Most adults who are passionate about fishing were first exposed to the sport as kids. Whether it was a parent, a relative or friend, it’s usually someone else who fishes that takes you for the very first time, and that experience is key to whether someone develops a passion for the sport.
Probably the biggest mistake experienced fishermen make when they take kids fishing for the first time is trying to catch them something large or the fish of a lifetime. Kids don’t really have high expectations, and since they have a low skill set, it’s a bit frustrating casting and reeling for the first time, so it’s better to concentrate on teaching those skills, while at the same time targeting small fish that are plentiful so they have a lot of success to reinforce the experience.
If you don’t have a boat, look at going places where they’re comfortable with the surroundings like a dock or pier, or the beach, where they can fish and swim. The Naples Pier is a great spot, since it has a lot of fish like snapper, jacks, ladyfish and Spanish mackerel to keep the kids busy, and the other anglers on the pier are usually willing to help a novice angler out.
Don’t make things too complicated, but try to teach at the same time. Remember that kids have a very short attention span, so if they get distracted or want to do something else, then take a break and come back to fishing later. Be sure to provide a lot of encouragement, telling them they made a great cast or did a great job reeling in a fish. Just make it fun, and they’ll want to do it again, and the more often they go, the more their skills improve.
You can also take kids to fishing club meetings and events like seminars and fishing/outdoor shows where they’ll get a chance to learn how the people who make a living catching fish target them. Seminars are a great way to shorten the learning curve, and kids are really good at paying attention and then implementing what they learned when they get on the water.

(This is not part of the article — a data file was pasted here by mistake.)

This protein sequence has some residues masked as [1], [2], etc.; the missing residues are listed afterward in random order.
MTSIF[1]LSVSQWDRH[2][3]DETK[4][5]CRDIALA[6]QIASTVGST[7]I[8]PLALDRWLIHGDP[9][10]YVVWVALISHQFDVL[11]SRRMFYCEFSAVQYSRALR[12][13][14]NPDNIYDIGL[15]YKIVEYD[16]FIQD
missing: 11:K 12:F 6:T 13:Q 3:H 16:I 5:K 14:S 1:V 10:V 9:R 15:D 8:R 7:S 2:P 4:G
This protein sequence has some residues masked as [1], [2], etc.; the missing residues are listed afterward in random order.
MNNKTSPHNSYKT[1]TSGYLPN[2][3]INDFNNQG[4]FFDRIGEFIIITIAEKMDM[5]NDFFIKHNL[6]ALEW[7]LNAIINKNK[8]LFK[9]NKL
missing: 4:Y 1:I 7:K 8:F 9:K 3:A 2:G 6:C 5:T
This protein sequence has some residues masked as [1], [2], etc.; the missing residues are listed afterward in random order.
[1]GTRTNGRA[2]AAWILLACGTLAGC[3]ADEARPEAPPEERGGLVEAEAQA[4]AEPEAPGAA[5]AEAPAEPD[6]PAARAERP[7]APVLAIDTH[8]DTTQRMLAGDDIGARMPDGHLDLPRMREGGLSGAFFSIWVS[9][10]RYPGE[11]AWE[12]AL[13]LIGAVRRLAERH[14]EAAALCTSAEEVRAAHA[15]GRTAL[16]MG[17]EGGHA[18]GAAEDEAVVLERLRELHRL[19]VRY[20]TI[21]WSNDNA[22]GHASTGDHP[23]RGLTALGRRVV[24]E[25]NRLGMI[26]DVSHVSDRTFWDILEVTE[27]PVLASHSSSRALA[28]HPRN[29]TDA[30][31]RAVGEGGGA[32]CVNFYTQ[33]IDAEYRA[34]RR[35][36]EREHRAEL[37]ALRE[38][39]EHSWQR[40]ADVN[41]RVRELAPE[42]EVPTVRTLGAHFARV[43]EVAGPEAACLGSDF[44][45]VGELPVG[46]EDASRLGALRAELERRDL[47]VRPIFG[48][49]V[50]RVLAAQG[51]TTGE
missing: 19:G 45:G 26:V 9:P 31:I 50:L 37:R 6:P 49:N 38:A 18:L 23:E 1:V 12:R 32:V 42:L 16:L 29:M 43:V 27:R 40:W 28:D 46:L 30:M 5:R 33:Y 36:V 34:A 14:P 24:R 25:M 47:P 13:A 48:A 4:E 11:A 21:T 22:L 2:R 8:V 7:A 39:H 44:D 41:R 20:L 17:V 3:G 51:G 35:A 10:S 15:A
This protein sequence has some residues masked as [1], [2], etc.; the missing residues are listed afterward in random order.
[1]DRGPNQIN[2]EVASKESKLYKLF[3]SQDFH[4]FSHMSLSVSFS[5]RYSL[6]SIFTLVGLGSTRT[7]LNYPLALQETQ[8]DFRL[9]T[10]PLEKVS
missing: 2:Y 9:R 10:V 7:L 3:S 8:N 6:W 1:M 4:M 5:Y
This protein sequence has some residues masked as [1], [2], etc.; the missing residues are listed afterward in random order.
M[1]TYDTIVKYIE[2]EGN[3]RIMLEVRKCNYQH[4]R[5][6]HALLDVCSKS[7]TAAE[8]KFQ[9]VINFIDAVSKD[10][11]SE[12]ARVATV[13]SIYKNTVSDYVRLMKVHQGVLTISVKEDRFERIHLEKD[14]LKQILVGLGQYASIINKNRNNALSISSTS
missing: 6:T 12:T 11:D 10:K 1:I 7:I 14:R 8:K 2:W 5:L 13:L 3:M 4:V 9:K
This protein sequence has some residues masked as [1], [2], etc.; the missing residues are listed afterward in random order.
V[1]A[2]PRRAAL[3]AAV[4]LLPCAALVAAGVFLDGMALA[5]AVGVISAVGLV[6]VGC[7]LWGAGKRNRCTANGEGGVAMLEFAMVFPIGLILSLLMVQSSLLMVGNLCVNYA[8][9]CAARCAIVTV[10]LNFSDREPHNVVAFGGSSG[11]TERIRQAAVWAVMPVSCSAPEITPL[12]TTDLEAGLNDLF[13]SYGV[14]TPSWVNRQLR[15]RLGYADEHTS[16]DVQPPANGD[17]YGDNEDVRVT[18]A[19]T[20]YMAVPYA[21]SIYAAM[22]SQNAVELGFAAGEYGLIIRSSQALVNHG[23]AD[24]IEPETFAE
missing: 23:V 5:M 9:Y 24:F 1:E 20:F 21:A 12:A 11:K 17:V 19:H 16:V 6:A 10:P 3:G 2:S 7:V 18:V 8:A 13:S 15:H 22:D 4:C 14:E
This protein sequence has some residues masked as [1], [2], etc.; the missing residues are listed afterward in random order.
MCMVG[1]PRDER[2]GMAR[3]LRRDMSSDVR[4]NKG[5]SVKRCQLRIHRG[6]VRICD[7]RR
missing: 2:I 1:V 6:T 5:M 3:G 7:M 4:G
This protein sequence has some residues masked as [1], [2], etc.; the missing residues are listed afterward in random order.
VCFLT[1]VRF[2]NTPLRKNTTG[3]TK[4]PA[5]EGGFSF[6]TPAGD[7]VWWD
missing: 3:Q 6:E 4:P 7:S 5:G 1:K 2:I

A lot of fishing clubs have outings where club members will help kids learn more about targeting specific species, and then there’s also tournaments, most of which have kids divisions so there’s an opportunity there for kids to get some recognition for their catches. In either instance, be sure to make it fun and no pressure to catch fish, so that they’ll want to do it more.
There really isn’t any exception for experience. You have to make a lot of casts to get accurate, and you have to fish a lot to gain the skills and knowledge to catch fish on a regular basis. There are no short cuts, other than learning from someone else where and how to target different species.
The nice thing about taking a kid fishing is that once they get turned on to the sport and feel comfortable enough that they can do it themselves, then they can go out and do it on their own. When that happens, you have a fisherman for life, and they’ll want to share their knowledge and skills with others, which helps expose more anglers to the sport.